Week in Review: July 6, 2018
The trade skirmish, and a mixed bag of Australian data.
Investment markets and key developments over the past week
- Trade war fears continued to cause nervousness over the last week, weighing on Chinese, Japanese and Asian shares generally, but US and Eurozone shares rose partly on hopes for a resolution. They were also helped by good data. Australian shares also pushed higher helped by a rebound in Telstra. Bond yields were generally flat-to-down except in Italy where they rose. Iron ore and metal prices fell, as did the oil price due to a rise in oil stockpiles and President Trump's pressure on Saudi Arabia to get prices down. Trump is clearly focused on the mid-term elections and sees Saudi Arabia as owing him a favour given the return of US sanctions on Iran. The US dollar and the Australian dollar were little changed.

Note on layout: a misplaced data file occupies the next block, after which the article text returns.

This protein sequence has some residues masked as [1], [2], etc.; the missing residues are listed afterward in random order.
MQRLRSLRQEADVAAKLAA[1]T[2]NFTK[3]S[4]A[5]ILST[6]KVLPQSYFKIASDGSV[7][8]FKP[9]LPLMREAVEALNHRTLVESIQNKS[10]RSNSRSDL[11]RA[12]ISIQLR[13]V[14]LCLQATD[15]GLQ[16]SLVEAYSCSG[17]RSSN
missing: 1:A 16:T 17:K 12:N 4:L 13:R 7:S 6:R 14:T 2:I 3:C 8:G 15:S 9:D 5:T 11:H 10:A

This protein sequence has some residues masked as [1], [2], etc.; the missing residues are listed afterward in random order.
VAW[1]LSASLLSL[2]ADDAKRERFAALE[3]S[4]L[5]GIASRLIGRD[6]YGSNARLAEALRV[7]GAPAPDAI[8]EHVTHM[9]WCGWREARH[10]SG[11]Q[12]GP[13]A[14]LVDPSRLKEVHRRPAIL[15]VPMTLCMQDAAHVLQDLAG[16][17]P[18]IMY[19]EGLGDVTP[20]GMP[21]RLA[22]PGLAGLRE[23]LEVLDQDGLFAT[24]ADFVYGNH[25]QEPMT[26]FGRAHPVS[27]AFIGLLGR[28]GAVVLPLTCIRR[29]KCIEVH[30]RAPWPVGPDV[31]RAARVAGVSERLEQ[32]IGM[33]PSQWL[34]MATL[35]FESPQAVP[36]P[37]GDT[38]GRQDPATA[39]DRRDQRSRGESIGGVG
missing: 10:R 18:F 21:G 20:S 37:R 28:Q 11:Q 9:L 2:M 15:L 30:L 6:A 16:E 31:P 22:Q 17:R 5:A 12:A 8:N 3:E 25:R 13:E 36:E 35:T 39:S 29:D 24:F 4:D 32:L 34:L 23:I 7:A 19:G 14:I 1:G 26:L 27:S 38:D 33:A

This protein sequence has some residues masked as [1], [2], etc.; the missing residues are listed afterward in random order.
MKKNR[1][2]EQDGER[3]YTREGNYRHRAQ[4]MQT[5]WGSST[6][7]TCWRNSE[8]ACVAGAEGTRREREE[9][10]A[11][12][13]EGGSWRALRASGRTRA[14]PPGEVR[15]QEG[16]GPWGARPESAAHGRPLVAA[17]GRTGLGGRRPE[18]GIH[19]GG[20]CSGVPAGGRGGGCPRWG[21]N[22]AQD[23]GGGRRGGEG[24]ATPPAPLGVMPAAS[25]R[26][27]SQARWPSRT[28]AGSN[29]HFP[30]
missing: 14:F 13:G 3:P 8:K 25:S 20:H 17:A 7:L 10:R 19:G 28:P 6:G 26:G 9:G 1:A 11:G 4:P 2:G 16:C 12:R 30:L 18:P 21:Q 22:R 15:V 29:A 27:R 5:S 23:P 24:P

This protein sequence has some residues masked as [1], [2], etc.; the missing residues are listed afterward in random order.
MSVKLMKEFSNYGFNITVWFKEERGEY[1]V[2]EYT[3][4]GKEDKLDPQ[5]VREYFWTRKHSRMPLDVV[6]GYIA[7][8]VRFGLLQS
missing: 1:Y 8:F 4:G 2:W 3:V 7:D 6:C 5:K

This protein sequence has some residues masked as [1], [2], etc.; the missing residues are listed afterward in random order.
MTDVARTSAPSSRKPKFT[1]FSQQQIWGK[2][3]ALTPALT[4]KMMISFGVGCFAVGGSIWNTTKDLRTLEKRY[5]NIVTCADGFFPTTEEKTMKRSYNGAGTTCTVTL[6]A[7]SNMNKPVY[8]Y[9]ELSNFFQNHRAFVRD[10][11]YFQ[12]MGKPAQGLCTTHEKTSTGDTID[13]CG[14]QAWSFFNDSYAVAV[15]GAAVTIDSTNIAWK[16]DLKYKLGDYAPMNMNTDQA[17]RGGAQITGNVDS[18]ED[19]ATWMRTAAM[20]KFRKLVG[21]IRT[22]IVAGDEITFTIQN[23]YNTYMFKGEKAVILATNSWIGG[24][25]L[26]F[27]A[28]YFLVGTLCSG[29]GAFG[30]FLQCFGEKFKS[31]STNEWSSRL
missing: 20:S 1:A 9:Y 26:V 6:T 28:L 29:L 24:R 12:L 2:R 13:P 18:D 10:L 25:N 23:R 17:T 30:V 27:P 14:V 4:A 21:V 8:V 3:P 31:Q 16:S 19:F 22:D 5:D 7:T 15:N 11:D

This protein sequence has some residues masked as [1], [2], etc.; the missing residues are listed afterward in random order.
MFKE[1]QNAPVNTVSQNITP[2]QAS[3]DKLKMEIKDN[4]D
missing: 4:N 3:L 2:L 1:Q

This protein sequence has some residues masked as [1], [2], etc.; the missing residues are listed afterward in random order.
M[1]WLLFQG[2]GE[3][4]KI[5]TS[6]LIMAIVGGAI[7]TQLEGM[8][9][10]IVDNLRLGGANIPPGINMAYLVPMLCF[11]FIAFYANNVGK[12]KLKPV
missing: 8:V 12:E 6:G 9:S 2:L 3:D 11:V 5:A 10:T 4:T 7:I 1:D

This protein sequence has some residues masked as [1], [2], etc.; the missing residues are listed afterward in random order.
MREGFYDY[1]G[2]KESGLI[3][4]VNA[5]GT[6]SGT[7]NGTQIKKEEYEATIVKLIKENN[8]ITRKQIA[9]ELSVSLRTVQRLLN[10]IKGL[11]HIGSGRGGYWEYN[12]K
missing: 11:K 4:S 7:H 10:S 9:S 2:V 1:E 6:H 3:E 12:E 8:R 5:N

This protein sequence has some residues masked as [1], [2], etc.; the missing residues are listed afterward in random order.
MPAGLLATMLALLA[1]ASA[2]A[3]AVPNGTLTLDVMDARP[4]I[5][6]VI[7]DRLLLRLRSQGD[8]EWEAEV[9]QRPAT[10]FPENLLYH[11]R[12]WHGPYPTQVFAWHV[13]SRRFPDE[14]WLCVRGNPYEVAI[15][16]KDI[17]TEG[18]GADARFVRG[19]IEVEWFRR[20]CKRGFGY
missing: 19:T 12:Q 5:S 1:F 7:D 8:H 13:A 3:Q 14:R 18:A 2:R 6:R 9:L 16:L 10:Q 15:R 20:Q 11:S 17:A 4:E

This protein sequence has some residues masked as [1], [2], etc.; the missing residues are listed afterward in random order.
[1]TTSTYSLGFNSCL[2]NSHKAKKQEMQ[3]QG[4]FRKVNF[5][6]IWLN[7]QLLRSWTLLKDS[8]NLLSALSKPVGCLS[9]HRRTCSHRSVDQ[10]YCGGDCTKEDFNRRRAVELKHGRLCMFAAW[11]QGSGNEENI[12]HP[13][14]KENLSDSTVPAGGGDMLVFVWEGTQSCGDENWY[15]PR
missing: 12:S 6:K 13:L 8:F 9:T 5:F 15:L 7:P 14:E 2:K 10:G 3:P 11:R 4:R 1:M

- Trade skirmish escalating, and it will likely get worse before it gets better, but still expect a negotiated solution before it gets too bad. The scheduled 25 per cent tariff on $US34 billion of imports started up today, on July 6, and a similar-sized Chinese retaliation on US goods will likely follow. Of course, this along with the tariffs on steel and aluminium still only amounts to tariffs on less than 3 per cent of total US imports – a long way from the 20 per cent Smoot Hawley tariff on all imports in the 1930s. That said, it's not over yet, with much more still threatened, including US tariffs on another $US16bn of imports from China proposed to be implemented soon, two additional $US200bn tranches on Chinese goods, and Trump even threatening to put a tariff on most Chinese imports if China keeps retaliating, along with a 20 per cent tariff on auto imports from the EU.